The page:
September 5, 2016 1:34:11 am
THE OFFICIAL data on juvenile crime in the country is ‘erroneous’, claim findings presented during a consultation on the interpretation of crime data on children in Mumbai recently.
A first of its kind state-level consultation in the country was held by the High Court Juvenile Justice Committee of Maharashtra, where National Crime Records Bureau and its state counterpart made presentations on the methodology of the data collated in the annual report, Crime in India, published by the Home Ministry recently. Resource Cell for Juvenile Justice, a field action project of the Tata Institute of Social Sciences, presented an analysis of the data and the interpretation of numbers.
“In the Crime in India, 2014 report, 175 children under 12 years of age were booked under the Juvenile Justice Act. Only those who have committed the offence of exploiting children for the purpose of begging, giving intoxicating substances, hiring children for employment can be booked under this Act. In this context, these children would have been rescued children who have been wrongly documented as (under) conflict with law because of lack of understanding of the definitions under the JJ Act on part of statisticians,” presented Dr. Asha Mukundan, project director, RCJJ and assistant professor at TISS.
In his inaugural speech, Supreme court judge Justice Madan Lokur said, “Errors of tabulation are the result of lack of understanding of the working definitions in the JJ system.”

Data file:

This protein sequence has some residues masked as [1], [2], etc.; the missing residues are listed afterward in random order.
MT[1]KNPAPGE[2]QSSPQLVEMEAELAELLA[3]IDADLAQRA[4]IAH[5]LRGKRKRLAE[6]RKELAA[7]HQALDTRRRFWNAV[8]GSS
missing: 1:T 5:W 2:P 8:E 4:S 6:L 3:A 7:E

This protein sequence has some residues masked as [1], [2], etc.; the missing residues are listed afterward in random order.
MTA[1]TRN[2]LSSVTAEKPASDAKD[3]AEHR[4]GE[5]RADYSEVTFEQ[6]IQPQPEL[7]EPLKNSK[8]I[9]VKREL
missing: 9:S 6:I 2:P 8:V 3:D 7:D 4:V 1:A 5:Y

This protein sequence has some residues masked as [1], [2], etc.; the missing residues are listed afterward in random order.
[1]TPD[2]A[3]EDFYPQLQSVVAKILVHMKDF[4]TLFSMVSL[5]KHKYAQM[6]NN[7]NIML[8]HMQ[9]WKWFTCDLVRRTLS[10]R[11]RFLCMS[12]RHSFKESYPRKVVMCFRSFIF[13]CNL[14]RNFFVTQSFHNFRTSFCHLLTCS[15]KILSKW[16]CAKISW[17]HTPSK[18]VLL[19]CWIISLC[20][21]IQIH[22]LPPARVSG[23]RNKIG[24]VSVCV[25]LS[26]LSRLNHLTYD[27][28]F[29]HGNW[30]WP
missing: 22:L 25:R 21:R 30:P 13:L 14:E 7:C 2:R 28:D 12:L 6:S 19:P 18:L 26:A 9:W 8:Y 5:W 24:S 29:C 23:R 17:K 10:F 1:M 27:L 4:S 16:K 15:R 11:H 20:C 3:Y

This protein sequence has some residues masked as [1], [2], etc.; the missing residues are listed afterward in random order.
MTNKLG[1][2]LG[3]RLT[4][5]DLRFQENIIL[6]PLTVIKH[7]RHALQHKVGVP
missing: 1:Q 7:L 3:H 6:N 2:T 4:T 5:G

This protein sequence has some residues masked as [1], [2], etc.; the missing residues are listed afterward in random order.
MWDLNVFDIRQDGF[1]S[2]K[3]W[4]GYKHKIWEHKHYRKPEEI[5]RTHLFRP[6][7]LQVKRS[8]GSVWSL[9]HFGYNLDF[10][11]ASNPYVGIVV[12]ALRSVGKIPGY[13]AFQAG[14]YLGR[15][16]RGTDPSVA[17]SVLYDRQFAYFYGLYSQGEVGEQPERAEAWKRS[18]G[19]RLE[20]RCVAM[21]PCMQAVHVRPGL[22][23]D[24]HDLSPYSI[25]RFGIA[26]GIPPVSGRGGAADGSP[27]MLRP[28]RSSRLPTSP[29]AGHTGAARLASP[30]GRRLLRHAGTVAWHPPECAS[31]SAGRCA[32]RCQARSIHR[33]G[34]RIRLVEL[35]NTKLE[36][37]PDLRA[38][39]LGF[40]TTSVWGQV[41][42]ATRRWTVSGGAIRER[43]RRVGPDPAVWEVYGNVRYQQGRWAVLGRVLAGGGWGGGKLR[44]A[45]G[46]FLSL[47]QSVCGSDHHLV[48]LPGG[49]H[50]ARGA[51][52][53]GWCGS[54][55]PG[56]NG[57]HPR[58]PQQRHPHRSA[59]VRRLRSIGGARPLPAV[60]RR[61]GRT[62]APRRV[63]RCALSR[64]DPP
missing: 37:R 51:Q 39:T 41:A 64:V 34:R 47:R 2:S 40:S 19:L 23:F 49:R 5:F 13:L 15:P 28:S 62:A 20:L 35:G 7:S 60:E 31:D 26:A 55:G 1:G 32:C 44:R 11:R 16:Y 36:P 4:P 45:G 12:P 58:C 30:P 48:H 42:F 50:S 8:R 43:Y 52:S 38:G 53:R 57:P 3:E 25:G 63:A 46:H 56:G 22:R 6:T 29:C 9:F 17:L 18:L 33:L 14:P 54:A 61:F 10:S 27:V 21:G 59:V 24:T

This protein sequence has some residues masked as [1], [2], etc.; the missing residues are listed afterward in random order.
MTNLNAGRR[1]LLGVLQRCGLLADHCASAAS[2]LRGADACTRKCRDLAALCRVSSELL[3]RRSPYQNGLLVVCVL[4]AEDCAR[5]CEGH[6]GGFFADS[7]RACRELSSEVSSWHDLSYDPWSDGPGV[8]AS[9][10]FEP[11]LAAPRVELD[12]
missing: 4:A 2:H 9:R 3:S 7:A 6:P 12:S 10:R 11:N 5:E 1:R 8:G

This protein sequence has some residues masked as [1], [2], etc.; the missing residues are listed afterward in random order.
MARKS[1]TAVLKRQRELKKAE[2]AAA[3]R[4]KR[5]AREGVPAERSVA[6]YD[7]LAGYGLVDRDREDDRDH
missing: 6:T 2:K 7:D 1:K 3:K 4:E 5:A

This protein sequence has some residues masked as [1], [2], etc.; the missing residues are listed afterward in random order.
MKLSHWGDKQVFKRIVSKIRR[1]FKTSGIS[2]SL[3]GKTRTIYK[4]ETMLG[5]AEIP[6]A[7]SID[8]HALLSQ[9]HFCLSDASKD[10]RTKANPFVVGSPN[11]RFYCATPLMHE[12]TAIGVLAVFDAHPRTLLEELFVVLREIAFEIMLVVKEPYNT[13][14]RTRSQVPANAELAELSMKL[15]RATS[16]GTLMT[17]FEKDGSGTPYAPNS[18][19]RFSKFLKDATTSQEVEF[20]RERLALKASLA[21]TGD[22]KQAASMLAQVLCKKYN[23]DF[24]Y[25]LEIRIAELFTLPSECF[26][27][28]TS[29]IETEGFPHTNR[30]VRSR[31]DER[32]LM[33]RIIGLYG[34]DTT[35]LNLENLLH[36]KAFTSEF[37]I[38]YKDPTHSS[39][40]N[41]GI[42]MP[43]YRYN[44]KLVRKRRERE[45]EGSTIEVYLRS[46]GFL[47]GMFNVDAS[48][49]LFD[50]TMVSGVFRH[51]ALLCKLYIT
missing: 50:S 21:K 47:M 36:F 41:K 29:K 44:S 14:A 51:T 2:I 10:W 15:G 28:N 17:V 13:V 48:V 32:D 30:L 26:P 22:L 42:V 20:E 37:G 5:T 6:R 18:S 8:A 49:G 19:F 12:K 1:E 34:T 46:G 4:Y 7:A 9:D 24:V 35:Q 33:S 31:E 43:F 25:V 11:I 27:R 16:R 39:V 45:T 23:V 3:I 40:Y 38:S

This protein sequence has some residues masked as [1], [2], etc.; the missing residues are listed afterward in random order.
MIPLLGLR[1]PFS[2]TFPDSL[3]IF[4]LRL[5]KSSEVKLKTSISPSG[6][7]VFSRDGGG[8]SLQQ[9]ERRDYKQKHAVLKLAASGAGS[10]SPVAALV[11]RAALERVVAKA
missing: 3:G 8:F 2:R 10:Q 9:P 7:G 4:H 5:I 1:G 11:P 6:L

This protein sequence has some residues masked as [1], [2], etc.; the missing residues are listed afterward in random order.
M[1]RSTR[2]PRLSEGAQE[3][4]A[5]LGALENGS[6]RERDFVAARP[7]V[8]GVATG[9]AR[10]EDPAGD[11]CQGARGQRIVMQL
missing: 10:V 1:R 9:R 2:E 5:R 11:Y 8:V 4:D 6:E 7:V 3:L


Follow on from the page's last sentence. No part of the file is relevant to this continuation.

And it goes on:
Mukundan quoted other statistics, including one where children below 12 years of age are shown to be booked under “kidnapping and abduction of women to compel her for marriage.”
“In such cases, an adult may be the main accused, while the child may have accompanied the adult. However, both are booked following the complaint. NCRB follows the system of tabulating offence as per the principal offence rule that factors only the most severe offence in the FIR. So the data reflects the child also as committing a serious offence. This in turn results in increase of serious crimes, which is then flawed,” Mukundan claimed.
It was pointed out in the consultation that since the data is referred to while formulating laws and policies, its errors could have serious implications. Justice V M Kanade, chairperson of the Bombay High Court Juvenile Justice Committee, directed that a committee be set up to re-look the existing proforma on collecting data.
Earlier, the Bombay High Court had cross-checked data of the Maharashtra State Crime Records Bureau, which had published that in 2013 that 2,224 children were sent to special homes and in 2014, 1,549 children were sent to special homes after being found to have committed offences. The verification revealed that in 2013, only around 86 children were sent to special homes while in 2014, the number was 49.
The NCRB has recently released crime data for the year 2015. The 2015 report too maintains the tables mentioned in the analysis in the TISS study.
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